Research in my laboratory is focused on understanding the molecular mechanisms of how muscle protein post-translational modifications (phosphorylation, radical modification, degradation, ect.) alter heart function. Key to this focus is employing an integrated and multi-level experimental approach of molecular biology, biochemistry and physiology to provide a comprehensive understanding towards the development of novel treatments for heart dysfunction.
The function of the heart as an organ is determined by its ability to pump nutrient and oxygen rich blood to the rest of the body. How well the heart functions (e.g. pumps blood) is largely determined by the ability of the heart cells to shortening and generate the necessary pressures required to circulate blood. Cellular shortening (contraction) is mediated by interaction of the molecular motor myosin with actin which is regulated by calcium binding to the regulatory protein troponin to induce the release of its inhibition. The degree of muscle cell shortening, and therefore cardiac contraction, can therefore be modulated by: 1) Altering the activity of the myosin motor. 2) Altering the intracellular calcium concentration. 3) Altering the response of the muscle thin filament regulatory proteins (troponin) to calcium.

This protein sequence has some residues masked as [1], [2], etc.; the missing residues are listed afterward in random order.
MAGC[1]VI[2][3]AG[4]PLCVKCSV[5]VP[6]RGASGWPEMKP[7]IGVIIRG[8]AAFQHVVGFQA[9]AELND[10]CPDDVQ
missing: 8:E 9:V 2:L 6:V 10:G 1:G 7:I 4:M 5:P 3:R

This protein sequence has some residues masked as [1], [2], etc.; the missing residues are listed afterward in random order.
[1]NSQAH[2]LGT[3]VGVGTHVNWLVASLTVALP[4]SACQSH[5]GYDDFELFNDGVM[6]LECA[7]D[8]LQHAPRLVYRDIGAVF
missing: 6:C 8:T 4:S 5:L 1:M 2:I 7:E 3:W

My laboratory is interested in understanding the role of protein modifications to alter the muscle’s regulatory protein response to calcium and their effect on cardiac contractile function. Specifically, I am interested in understanding the physiological and pathological effects of stress induced cardiac muscle regulatory protein (troponin and tropomyosin) phosphorylation modification to modulate the interaction of myosin with actin and their effect on cardiac contractility.
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Education and Training
PhD, Case Western Reserve University
Post Doctoral, University of Illinois at Chicago